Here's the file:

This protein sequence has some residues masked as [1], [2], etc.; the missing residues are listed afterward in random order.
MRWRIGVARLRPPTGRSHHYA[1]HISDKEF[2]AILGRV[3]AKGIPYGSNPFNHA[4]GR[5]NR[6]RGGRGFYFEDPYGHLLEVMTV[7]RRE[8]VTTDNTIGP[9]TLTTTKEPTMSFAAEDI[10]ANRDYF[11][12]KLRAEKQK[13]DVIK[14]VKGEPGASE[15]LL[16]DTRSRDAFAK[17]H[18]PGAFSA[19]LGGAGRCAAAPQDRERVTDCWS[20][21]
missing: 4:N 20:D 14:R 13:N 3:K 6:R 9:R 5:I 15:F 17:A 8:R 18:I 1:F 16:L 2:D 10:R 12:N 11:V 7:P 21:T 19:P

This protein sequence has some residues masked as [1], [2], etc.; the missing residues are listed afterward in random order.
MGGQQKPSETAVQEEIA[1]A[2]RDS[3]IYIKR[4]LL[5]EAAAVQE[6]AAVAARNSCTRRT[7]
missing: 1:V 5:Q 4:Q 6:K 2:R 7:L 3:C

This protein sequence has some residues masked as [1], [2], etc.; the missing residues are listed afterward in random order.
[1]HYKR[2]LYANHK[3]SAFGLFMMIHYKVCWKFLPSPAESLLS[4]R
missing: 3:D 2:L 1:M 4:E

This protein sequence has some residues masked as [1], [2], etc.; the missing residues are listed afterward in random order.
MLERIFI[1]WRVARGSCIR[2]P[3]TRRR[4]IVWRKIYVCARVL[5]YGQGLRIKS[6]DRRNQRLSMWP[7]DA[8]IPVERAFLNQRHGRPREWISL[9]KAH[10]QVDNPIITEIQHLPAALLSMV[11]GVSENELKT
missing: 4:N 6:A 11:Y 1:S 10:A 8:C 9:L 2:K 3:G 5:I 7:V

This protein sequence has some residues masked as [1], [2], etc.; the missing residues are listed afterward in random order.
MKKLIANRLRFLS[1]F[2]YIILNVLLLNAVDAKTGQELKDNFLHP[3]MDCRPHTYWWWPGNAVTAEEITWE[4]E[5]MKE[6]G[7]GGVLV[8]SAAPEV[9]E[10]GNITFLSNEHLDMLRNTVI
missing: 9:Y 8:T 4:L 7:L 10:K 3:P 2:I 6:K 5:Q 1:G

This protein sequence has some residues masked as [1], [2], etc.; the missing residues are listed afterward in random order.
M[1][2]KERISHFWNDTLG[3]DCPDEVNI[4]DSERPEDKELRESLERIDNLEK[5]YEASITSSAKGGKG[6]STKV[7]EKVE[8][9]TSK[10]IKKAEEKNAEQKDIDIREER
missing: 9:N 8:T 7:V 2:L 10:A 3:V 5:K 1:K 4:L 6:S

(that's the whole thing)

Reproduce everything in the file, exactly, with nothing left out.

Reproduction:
This protein sequence has some residues masked as [1], [2], etc.; the missing residues are listed afterward in random order.
MRWRIGVARLRPPTGRSHHYA[1]HISDKEF[2]AILGRV[3]AKGIPYGSNPFNHA[4]GR[5]NR[6]RGGRGFYFEDPYGHLLEVMTV[7]RRE[8]VTTDNTIGP[9]TLTTTKEPTMSFAAEDI[10]ANRDYF[11][12]KLRAEKQK[13]DVIK[14]VKGEPGASE[15]LL[16]DTRSRDAFAK[17]H[18]PGAFSA[19]LGGAGRCAAAPQDRERVTDCWS[20][21]
missing: 4:N 20:D 14:R 13:N 3:K 6:R 9:R 5:I 15:F 17:A 8:R 18:I 1:F 16:L 2:D 10:R 12:N 11:V 7:P 21:T 19:P

This protein sequence has some residues masked as [1], [2], etc.; the missing residues are listed afterward in random order.
MGGQQKPSETAVQEEIA[1]A[2]RDS[3]IYIKR[4]LL[5]EAAAVQE[6]AAVAARNSCTRRT[7]
missing: 1:V 5:Q 4:Q 6:K 2:R 7:L 3:C

This protein sequence has some residues masked as [1], [2], etc.; the missing residues are listed afterward in random order.
[1]HYKR[2]LYANHK[3]SAFGLFMMIHYKVCWKFLPSPAESLLS[4]R
missing: 3:D 2:L 1:M 4:E

This protein sequence has some residues masked as [1], [2], etc.; the missing residues are listed afterward in random order.
MLERIFI[1]WRVARGSCIR[2]P[3]TRRR[4]IVWRKIYVCARVL[5]YGQGLRIKS[6]DRRNQRLSMWP[7]DA[8]IPVERAFLNQRHGRPREWISL[9]KAH[10]QVDNPIITEIQHLPAALLSMV[11]GVSENELKT
missing: 4:N 6:A 11:Y 1:S 10:A 8:C 9:L 2:K 3:G 5:I 7:V

This protein sequence has some residues masked as [1], [2], etc.; the missing residues are listed afterward in random order.
MKKLIANRLRFLS[1]F[2]YIILNVLLLNAVDAKTGQELKDNFLHP[3]MDCRPHTYWWWPGNAVTAEEITWE[4]E[5]MKE[6]G[7]GGVLV[8]SAAPEV[9]E[10]GNITFLSNEHLDMLRNTVI
missing: 9:Y 8:T 4:L 7:L 10:K 3:P 2:I 6:K 5:Q 1:G

This protein sequence has some residues masked as [1], [2], etc.; the missing residues are listed afterward in random order.
M[1][2]KERISHFWNDTLG[3]DCPDEVNI[4]DSERPEDKELRESLERIDNLEK[5]YEASITSSAKGGKG[6]STKV[7]EKVE[8][9]TSK[10]IKKAEEKNAEQKDIDIREER
missing: 9:N 8:T 7:V 2:L 10:A 3:V 5:K 1:K 4:L 6:S